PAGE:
In the days that followed, intense debate within the Bolshevik Party even included Lenin’s threat to resign if German conditions were not immediately accepted. In a famous vote on February 23, seven were in favor of accepting German terms (Lenin, Stasova, Zinoviev, Sverdlov, Stalin, Sokolnikov, and Smilga) four against (Bubnov, Uritskii, Bukharin, and Lomov), and four abstained (Trotsky, Krestinkii, Dzerzhinskii, and Ioffe) (p.174). Weeks later, when the onerous Brest Treaty was ratified at the Fourth All-Russian Congress of Soviets in Moscow, the Left SRs and Left Communists left the Sovnarkom. Meanwhile, the national government had been moved from Petrograd to Moscow because of the perceived vulnerability of Petrograd to German forces; there was, after all, no guarantee that Germany might not decide to try to strangle the revolution once again.

The difficulties the Bolsheviks faced at this time were staggering. The third part describes “Soviet Power on the Brink.” Here Rabinowitch introduces figures on population decline, unemployment, starvation, a cholera epidemic, decline in party membership, unrest in the factories and fleet, deepening civil war, the assassination of Volodarskii (June 20) and Uritskii (August 30) in Petrograd, and the attempted assassination of Lenin (August 30) in Moscow.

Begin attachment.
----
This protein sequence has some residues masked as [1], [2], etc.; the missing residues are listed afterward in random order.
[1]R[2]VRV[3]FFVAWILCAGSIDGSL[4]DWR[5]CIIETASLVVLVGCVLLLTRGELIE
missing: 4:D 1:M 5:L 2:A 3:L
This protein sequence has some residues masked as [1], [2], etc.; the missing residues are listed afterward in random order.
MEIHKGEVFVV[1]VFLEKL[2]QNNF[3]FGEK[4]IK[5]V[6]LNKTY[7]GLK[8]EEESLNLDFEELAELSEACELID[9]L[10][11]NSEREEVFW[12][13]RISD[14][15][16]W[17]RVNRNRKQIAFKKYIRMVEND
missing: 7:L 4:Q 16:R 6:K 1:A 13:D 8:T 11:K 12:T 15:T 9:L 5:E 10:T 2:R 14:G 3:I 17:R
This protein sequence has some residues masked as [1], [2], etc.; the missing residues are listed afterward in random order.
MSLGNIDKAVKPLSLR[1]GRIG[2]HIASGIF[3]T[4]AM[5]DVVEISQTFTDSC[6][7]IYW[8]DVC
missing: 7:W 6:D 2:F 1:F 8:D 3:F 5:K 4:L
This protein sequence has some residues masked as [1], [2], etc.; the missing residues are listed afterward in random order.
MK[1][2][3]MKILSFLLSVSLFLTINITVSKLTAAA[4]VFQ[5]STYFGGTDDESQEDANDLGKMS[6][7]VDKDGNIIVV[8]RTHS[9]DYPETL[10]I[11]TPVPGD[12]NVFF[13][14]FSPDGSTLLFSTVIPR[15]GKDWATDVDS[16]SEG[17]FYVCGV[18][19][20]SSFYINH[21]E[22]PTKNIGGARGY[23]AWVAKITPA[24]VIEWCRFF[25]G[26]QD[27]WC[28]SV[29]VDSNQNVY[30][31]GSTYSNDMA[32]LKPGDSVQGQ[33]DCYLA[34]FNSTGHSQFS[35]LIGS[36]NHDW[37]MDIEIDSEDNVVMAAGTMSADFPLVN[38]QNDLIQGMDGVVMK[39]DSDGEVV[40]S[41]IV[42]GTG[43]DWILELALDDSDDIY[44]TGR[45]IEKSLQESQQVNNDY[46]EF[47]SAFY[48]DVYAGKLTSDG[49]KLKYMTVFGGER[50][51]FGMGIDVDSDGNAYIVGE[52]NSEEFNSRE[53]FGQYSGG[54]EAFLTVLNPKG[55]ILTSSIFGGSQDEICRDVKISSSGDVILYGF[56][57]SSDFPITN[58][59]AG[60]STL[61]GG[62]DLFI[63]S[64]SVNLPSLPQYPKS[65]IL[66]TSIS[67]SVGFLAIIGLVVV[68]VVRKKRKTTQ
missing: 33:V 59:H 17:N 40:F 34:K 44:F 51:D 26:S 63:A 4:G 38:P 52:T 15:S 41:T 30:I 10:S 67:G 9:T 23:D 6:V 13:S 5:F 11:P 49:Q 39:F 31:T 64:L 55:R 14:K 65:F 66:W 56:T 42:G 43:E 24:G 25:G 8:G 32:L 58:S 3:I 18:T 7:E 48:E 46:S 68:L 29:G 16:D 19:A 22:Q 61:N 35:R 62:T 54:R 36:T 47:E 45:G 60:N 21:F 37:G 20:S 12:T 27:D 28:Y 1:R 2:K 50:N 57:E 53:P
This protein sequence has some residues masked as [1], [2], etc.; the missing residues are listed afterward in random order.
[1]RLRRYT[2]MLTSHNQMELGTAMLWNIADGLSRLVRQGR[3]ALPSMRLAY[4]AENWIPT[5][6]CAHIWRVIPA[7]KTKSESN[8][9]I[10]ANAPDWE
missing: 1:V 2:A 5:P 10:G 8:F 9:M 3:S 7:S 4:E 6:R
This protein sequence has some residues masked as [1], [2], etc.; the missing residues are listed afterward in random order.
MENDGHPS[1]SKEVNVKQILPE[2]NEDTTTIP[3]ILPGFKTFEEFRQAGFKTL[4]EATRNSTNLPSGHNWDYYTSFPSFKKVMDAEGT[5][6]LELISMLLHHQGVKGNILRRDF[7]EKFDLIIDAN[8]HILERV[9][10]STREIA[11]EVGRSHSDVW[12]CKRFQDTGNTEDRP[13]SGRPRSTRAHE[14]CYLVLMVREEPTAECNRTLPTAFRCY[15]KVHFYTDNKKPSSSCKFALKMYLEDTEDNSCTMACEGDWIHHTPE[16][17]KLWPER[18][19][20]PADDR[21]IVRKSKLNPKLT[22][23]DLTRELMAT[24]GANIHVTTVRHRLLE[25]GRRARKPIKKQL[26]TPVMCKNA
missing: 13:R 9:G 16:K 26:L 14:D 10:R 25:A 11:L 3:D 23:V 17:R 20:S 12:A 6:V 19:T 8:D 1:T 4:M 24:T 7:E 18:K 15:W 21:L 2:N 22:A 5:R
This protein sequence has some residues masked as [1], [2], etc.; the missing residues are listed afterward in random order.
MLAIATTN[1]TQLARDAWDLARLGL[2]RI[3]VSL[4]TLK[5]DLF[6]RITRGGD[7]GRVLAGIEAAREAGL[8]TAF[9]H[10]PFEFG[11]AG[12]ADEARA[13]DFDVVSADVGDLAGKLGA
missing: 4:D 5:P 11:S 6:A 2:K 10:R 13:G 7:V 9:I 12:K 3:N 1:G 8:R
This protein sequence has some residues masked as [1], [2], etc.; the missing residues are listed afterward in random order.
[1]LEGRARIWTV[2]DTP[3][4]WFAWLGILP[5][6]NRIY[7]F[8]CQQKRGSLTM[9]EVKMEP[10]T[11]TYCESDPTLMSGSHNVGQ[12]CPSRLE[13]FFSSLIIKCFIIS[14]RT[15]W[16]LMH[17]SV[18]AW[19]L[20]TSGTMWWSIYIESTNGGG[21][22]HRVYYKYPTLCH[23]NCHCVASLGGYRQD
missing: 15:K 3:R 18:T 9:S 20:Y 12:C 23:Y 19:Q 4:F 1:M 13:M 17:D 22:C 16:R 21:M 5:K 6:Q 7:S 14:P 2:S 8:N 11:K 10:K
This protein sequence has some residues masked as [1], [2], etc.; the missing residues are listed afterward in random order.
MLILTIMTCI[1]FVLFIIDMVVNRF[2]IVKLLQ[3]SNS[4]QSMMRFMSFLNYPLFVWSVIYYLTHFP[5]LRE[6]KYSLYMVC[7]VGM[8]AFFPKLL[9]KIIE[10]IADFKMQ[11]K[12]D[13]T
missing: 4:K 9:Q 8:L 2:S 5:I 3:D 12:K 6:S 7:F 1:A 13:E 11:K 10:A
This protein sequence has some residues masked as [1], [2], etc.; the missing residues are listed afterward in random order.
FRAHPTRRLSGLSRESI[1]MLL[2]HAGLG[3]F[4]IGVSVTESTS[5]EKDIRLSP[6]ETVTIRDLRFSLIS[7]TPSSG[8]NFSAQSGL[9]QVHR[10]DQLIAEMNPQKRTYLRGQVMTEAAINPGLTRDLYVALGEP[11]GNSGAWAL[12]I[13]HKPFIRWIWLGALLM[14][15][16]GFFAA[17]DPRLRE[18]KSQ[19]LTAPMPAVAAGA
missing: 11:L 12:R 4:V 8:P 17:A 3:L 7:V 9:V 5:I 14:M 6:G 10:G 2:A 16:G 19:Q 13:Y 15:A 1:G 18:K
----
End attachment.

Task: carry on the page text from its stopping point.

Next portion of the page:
From January to April 1918, for instance, approximately 134,000 workers, or 46 percent of Petrograd’s industrial labor force, were unemployed. As food shortages became acute, many of these unemployed workers fled Petrograd for the countryside, contributing to the decline in the city’s population from 2.3 million at the beginning of 1917 to just under 1.5 million in June 1918. Then, during the cholera epidemic in the summer, thousands more left the city for the rural areas. The Bolshevik Party, meanwhile, risked losing its crucial links with the proletariat: party membership began to dwindle in Petrograd, going from 30,000 in February to 13,472 in June, to about 6,000 in September. Active support among women factory workers almost evaporated: by September, only about 700 party members in Petrograd were women, and only about 50 were factory workers, at a time when 44,629 of 113,346 employed workers were women.